Pleased to share the news that Jack M. Barrack Hebrew Academy and Perelman Jewish Day School Boards of Directors voted, during their respective meetings, to unify their two middle schools.
In September 2013, The Schwartz Campus in Bryn Mawr will welcome students and parents to the new Robert M. Saligman Middle School of the Jack M. Barrack Hebrew Academy.
Working in partnership with the Jewish Federation of Greater Philadelphia, both Boards agreed that a unified middle school would not only maximize community resources, but also provide exciting and expanded opportunities for students — educationally, socially and financially."
Statistics show that most of us have some family members who are gay, lesbian, bisexual, transgender, or questioning where they fit in terms of gender. Loving and including our loved ones for all of who they are is what healthy families and communities do, IMHO. So it is good to learn that The Human Rights Campaign, the nation's largest lesbian, gay, bisexual and transgender (LGBT) civil rights organization, released today its first-ever index of inclusion within a faith-based community. "The Jewish Organization Equality Index (JOEI) provides benchmarks for gauging, and resources for improving, LGBT inclusivity policies and practices of North American Jewish communal organizations. The entire report is available at online."
Rebecca Salame, a member of our community, is in urgent need of our help. She is a single mother with late stage Lymphoma. If she doesn't get a bone marrow transplant in 3-6 months, then there will be nothing left for her to do.
Rebecca's transplant team and main local oncologist are at the Hospital of the University of Pennsylvania.
Order your free cheeck swabbing kit. This will not hurt!
Your results will be recorded in Be The Match's database. The Hospital of the University of Pennsylvania has a dedicated person on staff who tracks these results. If a match is found, they will immediately be contacted.
There is a tradition of eating dairy meals to celebrate Hanukkah. How did this custom come about? During Hanukkah, we honor Judith, a brave heroine whose name means, "Praised" or "Jewess" in Hebrew. During the Assyrian siege of Judah, 500 years before the time of the Maccabbees, she used beauty, wit, cheese, and wine to fight for her right to be a free Jewish woman in Jerusalem. Judith inspired the Maccabees to fight the Seleucids until they achieved victory. We honor her by preparing seductive dairy delicacies for our Hanukkah feasts.
Judith was a beautiful, young widow who lived in the fictional village of Bethulia (thought to symbolize Jerusalem). The Assyrian general Holofernes besieged her town. He succeeded in cutting off the water supply to Bethulia's inhabitants. Judith went to visit Holofernes in the Assyrian camp, bearing gifts of wine and cheese. Holofernes overindulged to the point of inebriation. Judith took advantage of his weakness, and decapitated him with his own sword. In a shrewd bit of psychological warfare, she carried his head around the Assyrian camp. His soldiers, terrified and bereft of their leader, fled.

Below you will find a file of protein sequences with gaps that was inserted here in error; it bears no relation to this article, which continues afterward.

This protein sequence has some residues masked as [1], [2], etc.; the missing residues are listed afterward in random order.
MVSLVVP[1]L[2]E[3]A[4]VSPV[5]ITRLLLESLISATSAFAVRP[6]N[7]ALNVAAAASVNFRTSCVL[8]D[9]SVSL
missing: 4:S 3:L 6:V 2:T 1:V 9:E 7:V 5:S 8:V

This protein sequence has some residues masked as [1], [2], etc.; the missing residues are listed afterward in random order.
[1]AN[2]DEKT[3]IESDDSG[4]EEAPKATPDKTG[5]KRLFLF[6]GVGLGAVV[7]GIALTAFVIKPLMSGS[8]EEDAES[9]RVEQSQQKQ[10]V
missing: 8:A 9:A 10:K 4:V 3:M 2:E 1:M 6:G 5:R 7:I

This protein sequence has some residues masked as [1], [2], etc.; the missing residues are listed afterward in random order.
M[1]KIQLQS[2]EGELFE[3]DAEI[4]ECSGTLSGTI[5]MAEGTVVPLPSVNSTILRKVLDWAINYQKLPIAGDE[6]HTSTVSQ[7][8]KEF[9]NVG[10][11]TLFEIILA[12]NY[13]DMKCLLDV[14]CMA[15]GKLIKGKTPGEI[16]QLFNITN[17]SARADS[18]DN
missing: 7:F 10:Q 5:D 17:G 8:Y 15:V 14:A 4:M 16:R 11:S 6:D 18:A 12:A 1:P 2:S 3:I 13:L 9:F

Light the second Hanukkah candle on December 9, 2012 with Mika Karni and her band at Rodeph Shalom. This special performance called Kol Dodi (a name reminiscent of Karni's use of biblical poetry from Song of Songs) brings together a unique musical ensemble of Israeli, Moroccan, Yemenite and Ethiopian musicians. Together they create a musical landscape reflecting Israel, a place where cultures from around the globe combine as one.
Co-Sponsored by: PhillyIsrael, Rodeph Shalom, Consulate of Israel in Philadelphia, The Israeli House, Temple Students for Israel. Collaborative, Renaissance, Moishe House Philadelphia and Reform Jewish Community (RJC).
I love Philadelphia! It is such an exciting and dynamic place to live and raise a family. Many young couples assume that as soon as their children reach school age, they should resign themselves to their fate and move to the suburbs. This assumption, however, is no longer valid.
Jack M. Barrack Hebrew Academy (JBHA) is making it possible for families that reach this juncture to make a different choice. With its outstanding academics, international student body, commitment to making private school affordable for middle income families, and convenient accessibility by Philadelphia bus and public transportation, JBHA provides the best of both worlds: Center City living and a stellar college preparatory private school education infused with timeless Jewish values and learning.
"How do you say cranberry in Hebrew?" my children asked me. I was stumped. I had never heard of cranberries before I moved to the United States. "Maybe "cranberry" with a Hebrew accent?" I suggested. I looked it up to be certain. Modern Israeli Hebrew is a revived language, in which new names are constantly being adopted for things that did not exist in Ancient Israel. The Hebrew name selected for "cranberry" by the Academy of the Hebrew Language is "chamtzitz." To me, "chamtzitz" refers to any sour wild plant. In order to learn more about this Native American fruit, we decided to experience the cranberry harvest in New Jersey.
When you might think of Jewish cooking in America, you might conjure the iconic Ashkenazic staples of gefilte fish and noodle kugel, but the earliest Jewish cooking in the Americas was Sephardic, said Emily August, Public Programs Manager, in her role as moderator for a program, "Just a Pinch: A Brief and Unofficial History of Jewish Cooking in America," held on Wednesday at the National Museum of American Jewish History. Jews immigrating from Brazil brought their taste for almond pudding and fish fried in oil, which became a favorite food of our third president Thomas Jefferson, citing Ronit Treatman's article in The Philadelphia Jewish Voice.